The display described hereinbefore provides an indication of viewer position in the form of bright and dark zones. Alternatively, alternating zones of different colours may be provided and such an arrangement is illustrated in FIG. 18. This may be provided by arranging for all of the pixels, for instance of the active row or rows within the top rows 43 of FIG. 11, to be transparent but with colour filtering such that alternate pairs of pixels are of different colours. The observer has to detect the difference between pure and mixed colours in order to find the best viewing positions. However, the intermediate orthoscopic viewing positions 18 and 20 which are unused in the displays described hereinbefore may again be used. The observer positions himself so that both eyes see the same colour on the viewer position indicating arrangement. If the observer moves away from the orthoscopic viewing zones, the eyes of the observer will see different colours.
FIG. 19 illustrates an arrangement in which images hatched in opposite directions are visible in alternate viewing zones such as zone 1 and zone 2. A cross-hatched appearance occurs for the pseudoscopic zone as shown at the bottom of FIG. 19.
The indicator arrangement may provide images which are red, green, white, flashing colours or text or symbols such as arrows for helping the observer to determine the correct direction of movement to return to an orthoscopic viewing zone.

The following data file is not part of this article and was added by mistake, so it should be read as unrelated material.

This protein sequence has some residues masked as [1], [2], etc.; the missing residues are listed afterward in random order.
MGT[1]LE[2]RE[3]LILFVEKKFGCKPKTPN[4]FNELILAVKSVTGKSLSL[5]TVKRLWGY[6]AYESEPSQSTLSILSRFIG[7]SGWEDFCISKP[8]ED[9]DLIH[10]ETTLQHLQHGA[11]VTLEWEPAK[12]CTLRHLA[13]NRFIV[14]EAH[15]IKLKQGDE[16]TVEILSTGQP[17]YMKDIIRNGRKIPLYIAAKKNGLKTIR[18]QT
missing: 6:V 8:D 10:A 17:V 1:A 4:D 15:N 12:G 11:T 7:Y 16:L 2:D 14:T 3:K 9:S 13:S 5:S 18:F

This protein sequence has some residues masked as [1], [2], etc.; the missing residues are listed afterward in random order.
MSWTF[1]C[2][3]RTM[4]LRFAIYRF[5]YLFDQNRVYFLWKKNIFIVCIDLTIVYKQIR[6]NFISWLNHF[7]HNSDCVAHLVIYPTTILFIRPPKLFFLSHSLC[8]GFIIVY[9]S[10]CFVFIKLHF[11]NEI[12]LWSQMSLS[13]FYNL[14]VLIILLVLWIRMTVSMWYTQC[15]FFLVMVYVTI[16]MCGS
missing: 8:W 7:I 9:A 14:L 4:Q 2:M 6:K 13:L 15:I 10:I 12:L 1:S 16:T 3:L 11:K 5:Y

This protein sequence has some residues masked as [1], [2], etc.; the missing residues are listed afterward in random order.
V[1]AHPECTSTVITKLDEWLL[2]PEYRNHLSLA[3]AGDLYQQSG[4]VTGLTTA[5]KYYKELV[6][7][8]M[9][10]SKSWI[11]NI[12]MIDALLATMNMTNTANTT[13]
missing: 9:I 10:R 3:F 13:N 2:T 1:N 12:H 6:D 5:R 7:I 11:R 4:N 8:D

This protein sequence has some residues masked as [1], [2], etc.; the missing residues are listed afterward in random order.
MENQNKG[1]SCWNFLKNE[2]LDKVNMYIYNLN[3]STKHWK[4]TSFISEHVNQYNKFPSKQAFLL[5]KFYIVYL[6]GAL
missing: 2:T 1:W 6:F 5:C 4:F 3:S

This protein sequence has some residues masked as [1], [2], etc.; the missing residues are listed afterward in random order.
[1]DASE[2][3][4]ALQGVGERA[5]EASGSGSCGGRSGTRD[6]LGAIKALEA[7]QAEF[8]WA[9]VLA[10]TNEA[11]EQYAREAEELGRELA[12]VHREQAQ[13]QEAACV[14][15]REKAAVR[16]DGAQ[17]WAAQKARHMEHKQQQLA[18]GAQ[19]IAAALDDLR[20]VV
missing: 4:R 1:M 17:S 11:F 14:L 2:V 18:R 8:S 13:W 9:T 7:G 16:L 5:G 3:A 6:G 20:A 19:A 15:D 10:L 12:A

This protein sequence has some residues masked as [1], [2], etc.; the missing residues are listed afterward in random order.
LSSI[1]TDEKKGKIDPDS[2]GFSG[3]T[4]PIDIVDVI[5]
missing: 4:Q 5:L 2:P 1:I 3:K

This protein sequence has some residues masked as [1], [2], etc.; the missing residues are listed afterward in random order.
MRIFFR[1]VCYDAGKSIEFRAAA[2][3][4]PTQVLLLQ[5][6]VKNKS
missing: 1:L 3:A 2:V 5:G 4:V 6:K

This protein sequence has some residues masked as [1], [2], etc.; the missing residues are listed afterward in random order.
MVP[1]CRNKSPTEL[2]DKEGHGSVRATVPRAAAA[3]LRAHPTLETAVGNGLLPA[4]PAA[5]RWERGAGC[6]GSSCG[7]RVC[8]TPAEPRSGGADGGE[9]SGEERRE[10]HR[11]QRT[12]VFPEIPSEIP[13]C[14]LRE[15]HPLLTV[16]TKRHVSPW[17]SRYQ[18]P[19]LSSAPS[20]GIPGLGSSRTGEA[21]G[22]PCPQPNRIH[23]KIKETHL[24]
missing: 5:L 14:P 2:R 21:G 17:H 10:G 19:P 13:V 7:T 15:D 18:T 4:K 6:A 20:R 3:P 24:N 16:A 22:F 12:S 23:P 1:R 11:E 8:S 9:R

The arrangements described hereinbefore are mainly concerned with achieving the correct lateral or horizontal position of the observer and will work for a range of vertical observer positions. However, if the vertical position of the observer is also required, for instance for finding the best vertical viewing position, a vertical position indicator may be provided as illustrated in FIG. 20. A horizontal viewer position indicating arrangement of the type described hereinbefore is provided and is supplemented by vertical position indicating arrangements 51. Each arrangement 51 comprises a horizontal parallax barrier as illustrated at 52 and a pixel arrangement as illustrated at 53. When the observer is disposed at the correct height, the arrangements 51 appear bright as illustrated at 54. However, when the observer is not at the correct height, the arrangement appears dark as illustrated at 55. Alternatively, the light and dark indications may be reversed so as to have dark appearance at the correct height and light appearance at the incorrect height.
In order to optimise the viewer location more accurately so as to improve display quality, the viewing freedom of the viewer position indicating arrangement may be made more restricted than for indicating orthoscopic viewing to the observer. Alternatively or additionally, the pixel shape of the arrangement may be adjusted to minimise the viewing freedom and thus optimise the observer location.
The displays described hereinbefore and illustrated in the accompanying drawings are configured for a central observer with other observers able to see the 3D image in lobes to the side of the central viewing window. However, in some applications such as video games, two "side-by-side" observers may be preferable. This may be achieved by changing the image data from the previously described arrangement shown at position 1 in FIG. 21 to the arrangement shown at position 2. This merely requires altering the states of the pixels of the viewer position indicating arrangement. Thus, the display may be electronically switchable between the two modes with no moving parts.